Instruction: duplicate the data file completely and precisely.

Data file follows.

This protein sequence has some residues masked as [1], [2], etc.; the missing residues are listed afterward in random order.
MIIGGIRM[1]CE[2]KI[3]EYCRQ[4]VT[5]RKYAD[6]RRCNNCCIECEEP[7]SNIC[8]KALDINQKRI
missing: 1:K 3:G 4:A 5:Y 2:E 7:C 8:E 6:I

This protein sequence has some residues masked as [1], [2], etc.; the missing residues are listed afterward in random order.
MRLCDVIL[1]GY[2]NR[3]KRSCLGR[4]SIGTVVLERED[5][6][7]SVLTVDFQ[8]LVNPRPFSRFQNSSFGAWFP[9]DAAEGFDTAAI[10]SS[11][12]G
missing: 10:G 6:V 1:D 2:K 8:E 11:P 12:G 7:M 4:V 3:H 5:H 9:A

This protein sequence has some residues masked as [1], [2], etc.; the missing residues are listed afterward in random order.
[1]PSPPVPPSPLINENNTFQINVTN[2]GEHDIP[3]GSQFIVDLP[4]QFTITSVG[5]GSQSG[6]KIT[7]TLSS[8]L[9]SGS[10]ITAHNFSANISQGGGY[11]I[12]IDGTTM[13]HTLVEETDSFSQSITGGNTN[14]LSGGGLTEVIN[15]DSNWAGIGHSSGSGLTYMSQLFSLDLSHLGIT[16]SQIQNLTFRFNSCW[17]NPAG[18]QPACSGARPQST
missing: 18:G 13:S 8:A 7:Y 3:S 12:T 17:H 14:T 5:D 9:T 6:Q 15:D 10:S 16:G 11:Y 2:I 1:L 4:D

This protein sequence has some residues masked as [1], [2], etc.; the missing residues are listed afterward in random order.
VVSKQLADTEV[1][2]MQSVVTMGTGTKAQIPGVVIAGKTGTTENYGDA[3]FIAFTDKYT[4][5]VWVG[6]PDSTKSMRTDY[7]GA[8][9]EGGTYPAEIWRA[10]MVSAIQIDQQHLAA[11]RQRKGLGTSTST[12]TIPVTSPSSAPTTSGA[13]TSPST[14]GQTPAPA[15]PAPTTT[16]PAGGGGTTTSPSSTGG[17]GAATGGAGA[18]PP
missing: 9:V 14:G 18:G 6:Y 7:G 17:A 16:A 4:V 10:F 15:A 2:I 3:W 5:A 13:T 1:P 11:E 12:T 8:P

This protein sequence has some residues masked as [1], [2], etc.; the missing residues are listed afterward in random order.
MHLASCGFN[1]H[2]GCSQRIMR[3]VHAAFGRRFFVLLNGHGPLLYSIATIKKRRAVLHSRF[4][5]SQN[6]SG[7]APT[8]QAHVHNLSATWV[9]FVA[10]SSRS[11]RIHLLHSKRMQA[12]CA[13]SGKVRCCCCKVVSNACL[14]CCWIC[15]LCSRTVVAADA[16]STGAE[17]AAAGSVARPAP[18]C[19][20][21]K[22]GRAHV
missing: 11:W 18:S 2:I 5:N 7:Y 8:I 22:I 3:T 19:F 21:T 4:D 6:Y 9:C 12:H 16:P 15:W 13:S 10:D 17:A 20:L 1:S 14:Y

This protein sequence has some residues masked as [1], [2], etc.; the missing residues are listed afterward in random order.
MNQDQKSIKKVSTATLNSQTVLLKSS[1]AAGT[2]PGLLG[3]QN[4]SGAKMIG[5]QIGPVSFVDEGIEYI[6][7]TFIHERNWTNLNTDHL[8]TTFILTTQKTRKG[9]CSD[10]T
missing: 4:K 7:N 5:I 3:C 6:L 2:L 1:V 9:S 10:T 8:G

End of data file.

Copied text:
This protein sequence has some residues masked as [1], [2], etc.; the missing residues are listed afterward in random order.
MIIGGIRM[1]CE[2]KI[3]EYCRQ[4]VT[5]RKYAD[6]RRCNNCCIECEEP[7]SNIC[8]KALDINQKRI
missing: 1:K 3:G 4:A 5:Y 2:E 7:C 8:E 6:I

This protein sequence has some residues masked as [1], [2], etc.; the missing residues are listed afterward in random order.
MRLCDVIL[1]GY[2]NR[3]KRSCLGR[4]SIGTVVLERED[5][6][7]SVLTVDFQ[8]LVNPRPFSRFQNSSFGAWFP[9]DAAEGFDTAAI[10]SS[11][12]G
missing: 10:G 6:V 1:D 2:K 8:E 11:P 12:G 7:M 4:V 3:H 5:H 9:A

This protein sequence has some residues masked as [1], [2], etc.; the missing residues are listed afterward in random order.
[1]PSPPVPPSPLINENNTFQINVTN[2]GEHDIP[3]GSQFIVDLP[4]QFTITSVG[5]GSQSG[6]KIT[7]TLSS[8]L[9]SGS[10]ITAHNFSANISQGGGY[11]I[12]IDGTTM[13]HTLVEETDSFSQSITGGNTN[14]LSGGGLTEVIN[15]DSNWAGIGHSSGSGLTYMSQLFSLDLSHLGIT[16]SQIQNLTFRFNSCW[17]NPAG[18]QPACSGARPQST
missing: 18:G 13:S 8:A 7:Y 3:S 12:T 17:H 14:T 5:D 9:T 6:Q 15:D 10:S 16:G 11:Y 2:I 1:L 4:D

This protein sequence has some residues masked as [1], [2], etc.; the missing residues are listed afterward in random order.
VVSKQLADTEV[1][2]MQSVVTMGTGTKAQIPGVVIAGKTGTTENYGDA[3]FIAFTDKYT[4][5]VWVG[6]PDSTKSMRTDY[7]GA[8][9]EGGTYPAEIWRA[10]MVSAIQIDQQHLAA[11]RQRKGLGTSTST[12]TIPVTSPSSAPTTSGA[13]TSPST[14]GQTPAPA[15]PAPTTT[16]PAGGGGTTTSPSSTGG[17]GAATGGAGA[18]PP
missing: 9:V 14:G 18:G 6:Y 7:G 17:A 16:A 4:V 10:F 15:A 2:I 3:W 5:A 13:T 1:P 11:E 12:T 8:P

This protein sequence has some residues masked as [1], [2], etc.; the missing residues are listed afterward in random order.
MHLASCGFN[1]H[2]GCSQRIMR[3]VHAAFGRRFFVLLNGHGPLLYSIATIKKRRAVLHSRF[4][5]SQN[6]SG[7]APT[8]QAHVHNLSATWV[9]FVA[10]SSRS[11]RIHLLHSKRMQA[12]CA[13]SGKVRCCCCKVVSNACL[14]CCWIC[15]LCSRTVVAADA[16]STGAE[17]AAAGSVARPAP[18]C[19][20][21]K[22]GRAHV
missing: 11:W 18:S 2:I 5:N 7:Y 8:I 22:I 3:T 19:F 21:T 4:D 6:Y 9:C 12:H 16:P 15:W 13:S 10:D 17:A 20:L 1:S 14:Y

This protein sequence has some residues masked as [1], [2], etc.; the missing residues are listed afterward in random order.
MNQDQKSIKKVSTATLNSQTVLLKSS[1]AAGT[2]PGLLG[3]QN[4]SGAKMIG[5]QIGPVSFVDEGIEYI[6][7]TFIHERNWTNLNTDHL[8]TTFILTTQKTRKG[9]CSD[10]T
missing: 4:K 7:N 5:I 3:C 6:L 2:L 1:V 9:S 10:T 8:G